We’re currently developing detailed proposals for Wylfa Newydd, informed by a variety research and survey work undertaken on and around the proposed Wylfa Newydd site.
Surveys are an important and essential part of the planning process and provide detailed and valuable information that will help us to progress our development plans. Some of this work takes months, or even years, to complete but is helping to provide us with a comprehensive understanding of the area local to our site and of Anglesey as a whole.
From traffic and transport, heritage and tourism to environment and ecology, and archaeological and ground investigations, this survey work involves working closely with a variety of specialists and local companies.
Detailed offshore ground investigation works (GI Works)
An important part of planning for Wylfa Newydd is the research that helps us understand the geological conditions of our sites. This includes our power station site, locations across Anglesey and also offshore.
We’re working alongside specialists Fugro Geoservices Ltd, and Atkins’ geotechnical team, to carry out offshore research throughout July and August. The team will be taking samples from the seabed and coastline, adjacent to the existing Magnox station, as part of the studies.
Two barges, which are floating drilling platforms, will be positioned in the near shore area of the sea at Porth-y-Pistyll, which is where we’re proposing to build our cooling water intake structure, a Marine Offloading Facility (or MOLF) and breakwater. This work is another key technical step in Wylfa Newydd’s project development and our MOLF will allow us to reduce the volume of road haulage by bringing in via sea many of the bulk materials and large components needed during construction.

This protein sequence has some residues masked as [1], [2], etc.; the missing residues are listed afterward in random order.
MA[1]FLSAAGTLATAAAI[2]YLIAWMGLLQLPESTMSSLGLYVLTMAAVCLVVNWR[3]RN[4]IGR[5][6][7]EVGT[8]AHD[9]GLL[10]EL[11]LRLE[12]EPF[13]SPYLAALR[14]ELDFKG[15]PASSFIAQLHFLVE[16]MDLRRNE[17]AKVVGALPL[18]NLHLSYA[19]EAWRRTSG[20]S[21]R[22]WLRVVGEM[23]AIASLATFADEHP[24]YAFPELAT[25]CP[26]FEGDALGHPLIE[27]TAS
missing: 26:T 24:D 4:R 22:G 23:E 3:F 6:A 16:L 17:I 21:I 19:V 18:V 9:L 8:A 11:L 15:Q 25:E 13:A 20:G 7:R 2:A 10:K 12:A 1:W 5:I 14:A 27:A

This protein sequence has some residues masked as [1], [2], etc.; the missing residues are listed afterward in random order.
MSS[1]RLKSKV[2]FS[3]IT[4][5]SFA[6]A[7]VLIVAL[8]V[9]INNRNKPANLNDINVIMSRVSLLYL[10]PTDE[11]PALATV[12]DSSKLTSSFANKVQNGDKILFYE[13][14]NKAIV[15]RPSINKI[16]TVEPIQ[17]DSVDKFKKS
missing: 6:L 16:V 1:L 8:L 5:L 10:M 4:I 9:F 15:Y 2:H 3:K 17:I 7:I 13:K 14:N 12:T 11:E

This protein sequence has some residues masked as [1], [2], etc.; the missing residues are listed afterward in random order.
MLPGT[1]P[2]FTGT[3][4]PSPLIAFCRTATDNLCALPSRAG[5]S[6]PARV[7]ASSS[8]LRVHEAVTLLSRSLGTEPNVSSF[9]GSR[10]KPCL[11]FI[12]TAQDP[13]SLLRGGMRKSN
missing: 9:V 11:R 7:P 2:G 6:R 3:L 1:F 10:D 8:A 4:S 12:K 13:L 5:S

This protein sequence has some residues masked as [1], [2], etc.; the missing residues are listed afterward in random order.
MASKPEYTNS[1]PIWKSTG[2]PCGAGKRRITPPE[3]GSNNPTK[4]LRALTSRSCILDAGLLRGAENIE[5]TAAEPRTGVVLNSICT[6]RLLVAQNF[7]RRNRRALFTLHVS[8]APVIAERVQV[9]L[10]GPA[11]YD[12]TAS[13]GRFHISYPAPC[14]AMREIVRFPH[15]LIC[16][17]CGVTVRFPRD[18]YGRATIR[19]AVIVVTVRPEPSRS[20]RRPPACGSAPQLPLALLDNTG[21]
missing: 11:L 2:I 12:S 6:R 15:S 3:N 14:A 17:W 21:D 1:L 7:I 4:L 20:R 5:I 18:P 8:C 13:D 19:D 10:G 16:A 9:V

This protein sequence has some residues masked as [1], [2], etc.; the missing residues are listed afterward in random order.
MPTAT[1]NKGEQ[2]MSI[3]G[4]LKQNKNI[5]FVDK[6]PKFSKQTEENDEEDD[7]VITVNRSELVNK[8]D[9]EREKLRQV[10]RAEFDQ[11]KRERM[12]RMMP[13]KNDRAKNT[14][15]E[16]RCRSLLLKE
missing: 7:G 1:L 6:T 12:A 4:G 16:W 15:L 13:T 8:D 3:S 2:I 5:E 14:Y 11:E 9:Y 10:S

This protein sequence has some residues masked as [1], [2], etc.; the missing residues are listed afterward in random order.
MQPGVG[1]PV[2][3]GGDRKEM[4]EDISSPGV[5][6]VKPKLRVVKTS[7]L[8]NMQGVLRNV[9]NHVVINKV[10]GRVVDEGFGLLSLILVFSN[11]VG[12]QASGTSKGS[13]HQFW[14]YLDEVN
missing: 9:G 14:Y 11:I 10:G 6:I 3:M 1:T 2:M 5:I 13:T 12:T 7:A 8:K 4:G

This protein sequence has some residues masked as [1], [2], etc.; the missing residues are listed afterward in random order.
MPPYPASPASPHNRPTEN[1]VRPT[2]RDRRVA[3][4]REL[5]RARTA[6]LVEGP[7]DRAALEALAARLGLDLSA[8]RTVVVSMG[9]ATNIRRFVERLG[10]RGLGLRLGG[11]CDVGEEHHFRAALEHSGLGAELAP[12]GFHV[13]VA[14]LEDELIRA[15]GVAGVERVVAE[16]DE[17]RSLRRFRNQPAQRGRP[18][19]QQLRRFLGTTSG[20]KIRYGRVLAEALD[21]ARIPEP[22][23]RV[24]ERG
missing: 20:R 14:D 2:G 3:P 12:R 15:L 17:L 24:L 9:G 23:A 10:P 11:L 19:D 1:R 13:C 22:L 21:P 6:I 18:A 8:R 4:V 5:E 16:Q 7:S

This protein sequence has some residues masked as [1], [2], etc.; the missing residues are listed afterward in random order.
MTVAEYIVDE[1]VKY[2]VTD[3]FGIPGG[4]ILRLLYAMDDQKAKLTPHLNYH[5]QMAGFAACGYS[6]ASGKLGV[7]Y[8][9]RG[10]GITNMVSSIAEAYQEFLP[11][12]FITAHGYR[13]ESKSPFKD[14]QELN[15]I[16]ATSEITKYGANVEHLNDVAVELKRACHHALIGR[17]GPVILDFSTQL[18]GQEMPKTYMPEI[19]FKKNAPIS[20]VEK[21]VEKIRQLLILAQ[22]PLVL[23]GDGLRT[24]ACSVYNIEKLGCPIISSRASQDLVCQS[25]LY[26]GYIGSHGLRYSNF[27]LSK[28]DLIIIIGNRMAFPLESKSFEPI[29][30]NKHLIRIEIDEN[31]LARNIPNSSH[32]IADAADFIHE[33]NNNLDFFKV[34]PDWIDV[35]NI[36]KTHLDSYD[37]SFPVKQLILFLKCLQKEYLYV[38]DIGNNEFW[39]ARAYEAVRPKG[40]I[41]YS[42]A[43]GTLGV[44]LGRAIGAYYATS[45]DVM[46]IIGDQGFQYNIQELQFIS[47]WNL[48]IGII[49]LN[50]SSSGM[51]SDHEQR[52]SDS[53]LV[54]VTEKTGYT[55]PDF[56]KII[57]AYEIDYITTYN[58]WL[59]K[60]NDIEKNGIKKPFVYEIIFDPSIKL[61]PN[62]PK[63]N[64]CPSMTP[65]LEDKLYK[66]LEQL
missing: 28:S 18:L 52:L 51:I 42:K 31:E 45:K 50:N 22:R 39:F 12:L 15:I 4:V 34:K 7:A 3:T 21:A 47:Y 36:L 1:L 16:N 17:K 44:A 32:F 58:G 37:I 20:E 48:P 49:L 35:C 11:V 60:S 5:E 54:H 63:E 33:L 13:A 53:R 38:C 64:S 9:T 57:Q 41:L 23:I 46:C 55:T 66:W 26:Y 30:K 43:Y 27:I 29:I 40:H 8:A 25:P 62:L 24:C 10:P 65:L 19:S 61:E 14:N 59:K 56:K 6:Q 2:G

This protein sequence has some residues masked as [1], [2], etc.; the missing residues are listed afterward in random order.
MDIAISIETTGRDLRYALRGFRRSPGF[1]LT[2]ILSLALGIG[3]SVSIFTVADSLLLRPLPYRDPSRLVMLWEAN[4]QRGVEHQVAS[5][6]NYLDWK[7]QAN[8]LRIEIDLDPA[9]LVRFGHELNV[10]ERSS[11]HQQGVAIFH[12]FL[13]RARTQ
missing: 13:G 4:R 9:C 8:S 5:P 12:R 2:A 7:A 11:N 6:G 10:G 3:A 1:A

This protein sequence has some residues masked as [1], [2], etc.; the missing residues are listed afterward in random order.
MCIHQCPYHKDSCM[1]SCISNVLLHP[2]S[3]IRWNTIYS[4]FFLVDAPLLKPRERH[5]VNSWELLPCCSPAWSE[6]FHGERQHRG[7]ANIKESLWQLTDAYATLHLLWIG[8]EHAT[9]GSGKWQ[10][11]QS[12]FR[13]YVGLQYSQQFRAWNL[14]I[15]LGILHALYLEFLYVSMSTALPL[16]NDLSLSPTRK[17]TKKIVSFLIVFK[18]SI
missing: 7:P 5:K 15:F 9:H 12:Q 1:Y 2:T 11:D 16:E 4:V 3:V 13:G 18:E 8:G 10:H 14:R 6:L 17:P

While the work will be taking place, we’ll be keeping a distance of more than 800 metres from the Cemlyn Bay nature reserve at all times.
Anglesey has a rich archaeological history and is home to world-renowned examples of Neolithic and Bronze Age monuments and artefacts. We recognise the importance of this cultural heritage locally, regionally and nationally, and are working to create a detailed picture of the Wylfa Newydd site from a historical context before we finalise our proposals for development..
To do this, we’ve recently undertaken the first step of physical archaeological surveys within the proposed Wylfa Newydd site. Covering approximately 150 hectares, it’s one of the largest projects of its kind in the UK.
Working closely with archaeological specialists Wessex Archaeology, Gwynedd Archaeological Trust, and a number of local contractors, the team used a variety of lightweight excavation and analysis equipment to examine key areas of the site and record artefacts of interest.
Now this evaluation stage is mostly complete, we’re preparing to recover and examine key artefacts in more detail and will work closely with Isle of Anglesey County Council and Gwynedd Archaeological Planning Services to preserve and potentially display any artefacts of interest. The data gathered will also be made publicly available via formal publications and through Horizon’s community news.
A further phase of archaeological work to fully investigate those areas of interest, which were identified during the evaluation stage, will commence after we have analysed and understood the outputs from evaluation and discussed them with Isle of Anglesey County Counciland Gwynedd Archaeological Planning Services.
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